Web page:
Out of the darkness

Published 4:18 pm Friday, June 15, 2018

By now you are almost certainly aware of the two high profile suicides that occurred this past week.  Kate Spade and Anthony Bourdain were both well known in their respective fields.  Both were relatively young.  Both had young children. 

Statistically, half of those reading this column know someone that has died by suicide.  I am one of those people.  Like most, I tend to keep thoughts about suicide to myself.  I wonder how much pain they must have been in.  I wonder why I could not see their inner turmoil.  I wonder if there are others in my circle of friends that I could help.  How do I help?

My wife’s nephew, Joe, is married to a wonderful young lady.  I guess that makes Lindsay my niece by marriage.  Lindsay’s father, Roger, was an amazing man.  I only met him once, at their wedding.  He was full of laughter, the life of the party, and a wonderful host to my own family.  Roger died by suicide less than twelve hours after talking with Lindsay.   Everything appeared to be fine when they talked.  They even made plans for lunch the next day.

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Lindsay turned her grief into action.  She has become an advocate for mental health awareness through the American Foundation for Suicide Prevention.   Joe and Lindsay are particularly active in their support of Orlando’s annual Out of the Darkness Walk which raises funds for the AFSP.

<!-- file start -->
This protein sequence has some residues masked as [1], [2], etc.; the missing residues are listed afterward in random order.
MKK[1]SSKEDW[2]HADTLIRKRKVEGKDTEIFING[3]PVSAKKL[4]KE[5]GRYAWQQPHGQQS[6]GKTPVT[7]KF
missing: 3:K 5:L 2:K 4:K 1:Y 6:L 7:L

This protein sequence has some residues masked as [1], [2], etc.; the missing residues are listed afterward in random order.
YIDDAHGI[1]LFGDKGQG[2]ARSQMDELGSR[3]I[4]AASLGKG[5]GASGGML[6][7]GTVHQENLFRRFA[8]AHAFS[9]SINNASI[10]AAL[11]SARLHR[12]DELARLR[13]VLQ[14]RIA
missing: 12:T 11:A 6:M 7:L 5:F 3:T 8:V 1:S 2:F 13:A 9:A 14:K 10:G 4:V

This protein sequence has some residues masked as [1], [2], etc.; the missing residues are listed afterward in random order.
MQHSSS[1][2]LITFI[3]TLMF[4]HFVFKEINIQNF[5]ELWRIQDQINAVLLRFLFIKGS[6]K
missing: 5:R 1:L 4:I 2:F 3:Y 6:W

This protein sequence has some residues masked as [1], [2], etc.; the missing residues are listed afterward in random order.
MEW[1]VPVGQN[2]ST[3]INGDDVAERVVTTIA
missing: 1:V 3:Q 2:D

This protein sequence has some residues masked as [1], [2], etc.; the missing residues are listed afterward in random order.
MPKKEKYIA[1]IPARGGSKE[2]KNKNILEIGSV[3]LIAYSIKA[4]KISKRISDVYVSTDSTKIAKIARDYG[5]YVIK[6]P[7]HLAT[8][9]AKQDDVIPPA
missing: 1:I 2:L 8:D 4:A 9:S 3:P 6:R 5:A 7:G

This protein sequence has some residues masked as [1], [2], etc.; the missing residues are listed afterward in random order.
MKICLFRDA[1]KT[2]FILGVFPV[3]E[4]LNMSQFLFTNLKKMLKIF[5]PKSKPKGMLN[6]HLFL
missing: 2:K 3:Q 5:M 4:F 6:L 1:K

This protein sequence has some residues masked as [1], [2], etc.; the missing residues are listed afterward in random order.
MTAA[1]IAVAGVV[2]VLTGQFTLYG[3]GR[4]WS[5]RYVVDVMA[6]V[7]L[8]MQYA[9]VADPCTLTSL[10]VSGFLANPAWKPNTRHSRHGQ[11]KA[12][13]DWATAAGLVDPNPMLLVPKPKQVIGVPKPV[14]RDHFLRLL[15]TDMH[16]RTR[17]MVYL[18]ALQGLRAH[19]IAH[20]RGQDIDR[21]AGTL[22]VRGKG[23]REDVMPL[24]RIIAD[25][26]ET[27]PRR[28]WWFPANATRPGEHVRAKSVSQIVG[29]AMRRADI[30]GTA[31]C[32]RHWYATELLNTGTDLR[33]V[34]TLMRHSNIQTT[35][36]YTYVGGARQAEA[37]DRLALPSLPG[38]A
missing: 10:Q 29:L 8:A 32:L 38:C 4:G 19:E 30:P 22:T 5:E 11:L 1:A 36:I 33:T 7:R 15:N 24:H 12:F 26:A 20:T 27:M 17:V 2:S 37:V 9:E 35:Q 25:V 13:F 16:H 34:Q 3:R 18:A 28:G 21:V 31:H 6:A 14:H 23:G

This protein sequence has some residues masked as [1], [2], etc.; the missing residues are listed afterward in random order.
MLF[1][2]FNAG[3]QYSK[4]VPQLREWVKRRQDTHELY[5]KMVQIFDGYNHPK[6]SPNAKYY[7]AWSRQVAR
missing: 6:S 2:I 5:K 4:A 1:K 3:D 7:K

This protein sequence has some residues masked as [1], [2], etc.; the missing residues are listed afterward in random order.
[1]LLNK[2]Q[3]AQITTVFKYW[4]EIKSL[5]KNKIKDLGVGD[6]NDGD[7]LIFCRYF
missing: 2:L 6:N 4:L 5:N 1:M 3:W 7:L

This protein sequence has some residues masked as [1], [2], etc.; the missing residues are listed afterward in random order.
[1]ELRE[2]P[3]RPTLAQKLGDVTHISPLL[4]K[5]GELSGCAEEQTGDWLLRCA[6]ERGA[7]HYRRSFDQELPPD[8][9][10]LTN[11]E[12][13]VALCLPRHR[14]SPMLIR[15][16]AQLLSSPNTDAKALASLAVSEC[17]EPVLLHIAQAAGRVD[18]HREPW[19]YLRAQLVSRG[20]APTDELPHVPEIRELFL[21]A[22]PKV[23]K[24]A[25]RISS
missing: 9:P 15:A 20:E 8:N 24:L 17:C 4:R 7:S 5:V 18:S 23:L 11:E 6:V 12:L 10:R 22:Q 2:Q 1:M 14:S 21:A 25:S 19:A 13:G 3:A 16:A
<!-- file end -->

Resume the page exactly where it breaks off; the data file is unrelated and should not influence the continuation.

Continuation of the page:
More important than the money that Lindsay helps raise is the way she talks frankly about her father’s suicide.  She is focused on shining a light on all who feel the darkness of depression in their lives.   Lindsay works to stop the stigma associated with both suicide and mental health.

When you share your own story, you make others more comfortable to share their own.   It is tough to do, but the courage of people like Lindsay makes it easier for others to share their pain or personal issues.

My great-grandfather, Alexander Hamilton Ponder, died 95 years ago in Richland, Georgia.  He had recently discovered that he had cancer.   I discovered his death certificate three years ago which indicated the cause of death was a pistol shot into his chest.   He was 45 years old.

My grandfather and his sister were both teenagers when their father died.   According to family lore, my great-aunt heard the gunshot from the schoolhouse.   She realized it was her Dad that had died after overhearing conversations at the school before she was officially notified.   46 years later, my great-aunt lost her own daughter, Edna, to suicide.   Edna was 45.

I was an adult with children before I first learned of how Alex Ponder died.   I was 60 years old before I had clear evidence of how he died.   Like most of those living in the 20th century, suicide was kept in the dark.

An alarming statistic that has come to light this past week is that since 1999 suicide rates have increased in every single state except Nevada.  Nevada was already the leading state in suicide rates.

I never knew Alex Ponder.  His son, my grandfather, died when I was two years old.  I only met Lindsay’s father, Roger, once.  However, I have known others that have lost loved ones by suicide.  I have known many others that struggle with mental illness issues that are still rarely discussed.

Lindsay is a very brave young woman.  Her own courage has given me the strength to tell how suicide has touched my own family even though I never knew those that died. 

Follow Lindsay’s lead.  Talk to your friends frankly when they seem depressed or even different.  Ask them how they are doing.  Ask yourself the same thing.  It is good to slow down and focus on yourself sometimes. 

Tell your own story.  In doing so you enable others to know they are not alone.  Who knows?  Maybe you will be the one that helps them walk out of the darkness.